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What is tuberculosis?

Tuberculosis (TB) is a disease caused by a bacterium called Mycobacterium tuberculosis. On this page, we explain the difference between active and latent TB, who is most at risk and what you should do if you think you’ve been exposed to TB.

Anyone can catch TB by breathing in TB bacteria. These bacteria are in tiny droplets in the air coughed out by people with TB in their lung. In most people, if you breathe in TB bacteria your immune system – your body’s natural defence - will control most of the bacteria and you will not get ill.

However, if you do become ill, which can happen weeks, months or even years after you breathe in TB bacteria, this is called active TB.

In most people, the body's immune system controls the TB bacteria, which stay in the body at a low level. You won’t get ill and you’re not infectious. This is called latent TB.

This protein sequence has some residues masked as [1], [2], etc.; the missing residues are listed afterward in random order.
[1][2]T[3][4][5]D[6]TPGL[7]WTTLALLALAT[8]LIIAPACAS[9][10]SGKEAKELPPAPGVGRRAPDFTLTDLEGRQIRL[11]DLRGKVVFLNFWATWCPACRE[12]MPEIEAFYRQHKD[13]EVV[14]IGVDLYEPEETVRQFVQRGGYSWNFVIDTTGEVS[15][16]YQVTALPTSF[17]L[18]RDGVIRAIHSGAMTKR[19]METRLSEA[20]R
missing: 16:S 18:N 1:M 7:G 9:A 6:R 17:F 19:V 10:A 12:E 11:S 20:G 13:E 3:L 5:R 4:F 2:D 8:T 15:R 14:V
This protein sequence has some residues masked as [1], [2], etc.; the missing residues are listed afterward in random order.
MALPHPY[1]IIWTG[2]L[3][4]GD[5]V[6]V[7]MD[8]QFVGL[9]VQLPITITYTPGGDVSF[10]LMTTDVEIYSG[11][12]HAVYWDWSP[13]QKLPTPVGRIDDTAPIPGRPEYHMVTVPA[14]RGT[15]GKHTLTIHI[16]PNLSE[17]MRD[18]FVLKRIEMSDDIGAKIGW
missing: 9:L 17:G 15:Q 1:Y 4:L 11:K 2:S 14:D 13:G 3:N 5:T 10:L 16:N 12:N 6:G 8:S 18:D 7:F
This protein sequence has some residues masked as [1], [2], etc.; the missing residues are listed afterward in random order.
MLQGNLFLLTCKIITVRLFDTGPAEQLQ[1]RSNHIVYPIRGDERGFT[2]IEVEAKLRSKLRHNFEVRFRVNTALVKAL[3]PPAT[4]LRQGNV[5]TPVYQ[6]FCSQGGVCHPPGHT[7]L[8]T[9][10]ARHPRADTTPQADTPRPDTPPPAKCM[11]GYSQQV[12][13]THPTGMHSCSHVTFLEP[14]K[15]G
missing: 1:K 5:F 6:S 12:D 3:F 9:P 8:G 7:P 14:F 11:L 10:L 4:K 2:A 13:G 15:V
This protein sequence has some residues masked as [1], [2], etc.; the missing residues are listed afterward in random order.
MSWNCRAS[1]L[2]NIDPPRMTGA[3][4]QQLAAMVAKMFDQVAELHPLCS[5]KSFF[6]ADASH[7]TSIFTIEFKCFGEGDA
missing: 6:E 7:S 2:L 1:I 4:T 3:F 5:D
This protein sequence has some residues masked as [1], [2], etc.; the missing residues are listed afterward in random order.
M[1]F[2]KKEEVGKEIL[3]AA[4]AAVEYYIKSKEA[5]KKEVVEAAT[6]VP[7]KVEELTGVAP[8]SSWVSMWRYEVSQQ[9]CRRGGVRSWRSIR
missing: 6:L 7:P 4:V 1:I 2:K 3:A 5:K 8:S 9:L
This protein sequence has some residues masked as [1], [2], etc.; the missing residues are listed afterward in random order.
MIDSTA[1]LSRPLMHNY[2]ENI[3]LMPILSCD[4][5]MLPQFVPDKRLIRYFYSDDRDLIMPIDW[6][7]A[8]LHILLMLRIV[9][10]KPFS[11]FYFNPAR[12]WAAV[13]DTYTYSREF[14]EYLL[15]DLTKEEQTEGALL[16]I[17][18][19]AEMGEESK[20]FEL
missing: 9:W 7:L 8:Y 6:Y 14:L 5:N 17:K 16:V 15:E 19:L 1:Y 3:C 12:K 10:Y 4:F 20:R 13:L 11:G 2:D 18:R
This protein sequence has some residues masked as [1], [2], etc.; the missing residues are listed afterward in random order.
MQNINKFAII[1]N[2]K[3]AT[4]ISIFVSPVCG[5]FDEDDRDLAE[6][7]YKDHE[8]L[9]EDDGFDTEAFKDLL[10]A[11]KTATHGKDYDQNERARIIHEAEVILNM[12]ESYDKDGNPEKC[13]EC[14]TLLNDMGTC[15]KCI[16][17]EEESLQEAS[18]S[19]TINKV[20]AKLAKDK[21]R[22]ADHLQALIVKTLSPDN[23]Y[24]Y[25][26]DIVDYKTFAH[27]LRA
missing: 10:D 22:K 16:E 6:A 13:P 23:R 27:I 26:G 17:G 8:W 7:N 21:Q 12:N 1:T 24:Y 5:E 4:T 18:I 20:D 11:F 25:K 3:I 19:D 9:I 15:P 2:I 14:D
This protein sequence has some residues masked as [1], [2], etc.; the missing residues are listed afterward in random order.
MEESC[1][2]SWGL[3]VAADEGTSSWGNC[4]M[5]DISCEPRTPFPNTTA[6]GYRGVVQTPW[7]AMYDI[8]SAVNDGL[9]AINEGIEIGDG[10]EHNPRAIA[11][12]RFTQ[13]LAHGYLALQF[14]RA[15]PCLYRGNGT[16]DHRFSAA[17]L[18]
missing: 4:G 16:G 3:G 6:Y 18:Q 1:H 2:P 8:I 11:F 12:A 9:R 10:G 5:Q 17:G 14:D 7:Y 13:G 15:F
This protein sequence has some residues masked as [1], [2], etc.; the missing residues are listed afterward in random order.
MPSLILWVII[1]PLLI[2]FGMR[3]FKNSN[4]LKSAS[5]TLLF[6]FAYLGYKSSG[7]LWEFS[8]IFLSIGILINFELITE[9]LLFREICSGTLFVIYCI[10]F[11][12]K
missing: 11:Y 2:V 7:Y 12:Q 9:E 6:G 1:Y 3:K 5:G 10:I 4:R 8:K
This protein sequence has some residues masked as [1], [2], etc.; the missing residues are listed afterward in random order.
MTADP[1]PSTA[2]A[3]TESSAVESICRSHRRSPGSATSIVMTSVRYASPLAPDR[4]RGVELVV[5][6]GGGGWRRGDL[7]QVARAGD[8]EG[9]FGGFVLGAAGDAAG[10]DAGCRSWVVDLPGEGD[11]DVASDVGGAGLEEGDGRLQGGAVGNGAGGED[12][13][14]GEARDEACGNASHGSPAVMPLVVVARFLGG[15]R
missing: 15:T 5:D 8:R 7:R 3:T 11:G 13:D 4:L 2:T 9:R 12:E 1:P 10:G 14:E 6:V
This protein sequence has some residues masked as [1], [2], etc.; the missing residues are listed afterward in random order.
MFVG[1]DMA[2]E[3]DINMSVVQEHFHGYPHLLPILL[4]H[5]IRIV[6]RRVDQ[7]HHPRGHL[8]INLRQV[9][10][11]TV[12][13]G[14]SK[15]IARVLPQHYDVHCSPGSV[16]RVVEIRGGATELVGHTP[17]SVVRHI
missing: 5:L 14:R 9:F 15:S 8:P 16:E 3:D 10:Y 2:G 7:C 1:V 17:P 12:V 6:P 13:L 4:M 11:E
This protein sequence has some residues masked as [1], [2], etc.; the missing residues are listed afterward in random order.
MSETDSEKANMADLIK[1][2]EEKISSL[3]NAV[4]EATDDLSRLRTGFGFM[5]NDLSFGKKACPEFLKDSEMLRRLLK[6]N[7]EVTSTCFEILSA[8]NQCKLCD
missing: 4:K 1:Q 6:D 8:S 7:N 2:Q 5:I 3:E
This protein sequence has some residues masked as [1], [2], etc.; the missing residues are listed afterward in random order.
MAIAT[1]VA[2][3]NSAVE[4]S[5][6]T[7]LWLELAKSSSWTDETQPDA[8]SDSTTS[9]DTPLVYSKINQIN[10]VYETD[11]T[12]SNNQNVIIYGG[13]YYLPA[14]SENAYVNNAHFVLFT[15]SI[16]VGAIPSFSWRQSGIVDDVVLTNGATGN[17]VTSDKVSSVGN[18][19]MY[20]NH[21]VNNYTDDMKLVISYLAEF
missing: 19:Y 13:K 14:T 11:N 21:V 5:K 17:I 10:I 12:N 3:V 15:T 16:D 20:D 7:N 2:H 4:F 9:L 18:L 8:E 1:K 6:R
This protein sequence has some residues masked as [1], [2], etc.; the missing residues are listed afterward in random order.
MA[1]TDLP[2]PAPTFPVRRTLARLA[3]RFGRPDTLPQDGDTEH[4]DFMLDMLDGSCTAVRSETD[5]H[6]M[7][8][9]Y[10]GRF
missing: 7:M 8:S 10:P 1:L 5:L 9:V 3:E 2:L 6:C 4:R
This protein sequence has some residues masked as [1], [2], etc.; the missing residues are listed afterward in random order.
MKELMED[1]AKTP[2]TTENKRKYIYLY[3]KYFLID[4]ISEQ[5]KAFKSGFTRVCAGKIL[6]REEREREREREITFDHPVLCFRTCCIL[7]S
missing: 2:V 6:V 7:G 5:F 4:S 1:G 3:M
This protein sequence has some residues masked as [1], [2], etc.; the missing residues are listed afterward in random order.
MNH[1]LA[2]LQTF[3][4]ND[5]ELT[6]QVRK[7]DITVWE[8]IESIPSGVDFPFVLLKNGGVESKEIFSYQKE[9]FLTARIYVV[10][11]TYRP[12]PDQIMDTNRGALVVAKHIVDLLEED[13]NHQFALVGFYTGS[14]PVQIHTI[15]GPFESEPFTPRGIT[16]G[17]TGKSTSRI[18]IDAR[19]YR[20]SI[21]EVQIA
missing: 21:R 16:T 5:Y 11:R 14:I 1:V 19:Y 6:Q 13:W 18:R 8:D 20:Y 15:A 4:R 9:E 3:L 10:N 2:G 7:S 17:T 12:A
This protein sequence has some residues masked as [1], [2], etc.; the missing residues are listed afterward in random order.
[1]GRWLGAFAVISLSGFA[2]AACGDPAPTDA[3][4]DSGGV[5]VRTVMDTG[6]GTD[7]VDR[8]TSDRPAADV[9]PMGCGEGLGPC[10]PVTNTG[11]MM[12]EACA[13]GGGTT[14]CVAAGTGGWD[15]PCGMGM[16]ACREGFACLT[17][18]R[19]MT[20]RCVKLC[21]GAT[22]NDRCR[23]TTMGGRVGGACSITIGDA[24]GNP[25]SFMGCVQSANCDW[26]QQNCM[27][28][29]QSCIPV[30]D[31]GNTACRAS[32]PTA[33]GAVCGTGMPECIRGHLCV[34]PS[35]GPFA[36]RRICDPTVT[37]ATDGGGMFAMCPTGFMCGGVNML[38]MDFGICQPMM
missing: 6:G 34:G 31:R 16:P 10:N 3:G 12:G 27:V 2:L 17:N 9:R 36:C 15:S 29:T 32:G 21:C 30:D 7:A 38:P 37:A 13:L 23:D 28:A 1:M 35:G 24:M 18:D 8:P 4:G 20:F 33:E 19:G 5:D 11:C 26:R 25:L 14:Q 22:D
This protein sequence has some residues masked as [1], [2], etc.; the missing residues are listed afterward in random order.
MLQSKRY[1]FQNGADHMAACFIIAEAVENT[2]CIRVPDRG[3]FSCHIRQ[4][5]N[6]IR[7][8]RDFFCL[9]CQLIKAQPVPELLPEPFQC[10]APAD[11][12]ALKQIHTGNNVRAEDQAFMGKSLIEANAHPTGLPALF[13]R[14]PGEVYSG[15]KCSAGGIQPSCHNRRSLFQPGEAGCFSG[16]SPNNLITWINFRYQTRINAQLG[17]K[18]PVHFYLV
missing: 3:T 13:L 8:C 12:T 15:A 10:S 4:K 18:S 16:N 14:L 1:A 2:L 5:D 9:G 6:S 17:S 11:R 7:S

In about five to ten out of every 100 people with latent TB, the TB bacteria can start to multiply again or reactivate and lead to symptoms of active TB.

Who is most at risk of developing TB?

You’re most at risk of developing active TB if your immune system isn’t working well. For example, you may have a condition like diabetes or HIV. If you get a confirmed diagnosis of TB, you will usually have tests for these conditions too. Or you may have had an organ transplant or treatment for conditions like cancer and rheumatoid arthritis.

Excessive alcohol and drug use and smoking are also risk factors for developing active TB.

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Last medically reviewed: September 2020. Due for review: September 2023

This information uses the best available medical evidence and was produced with the support of people living with lung conditions. Find out how we produce our information. If you’d like to see our references get in touch.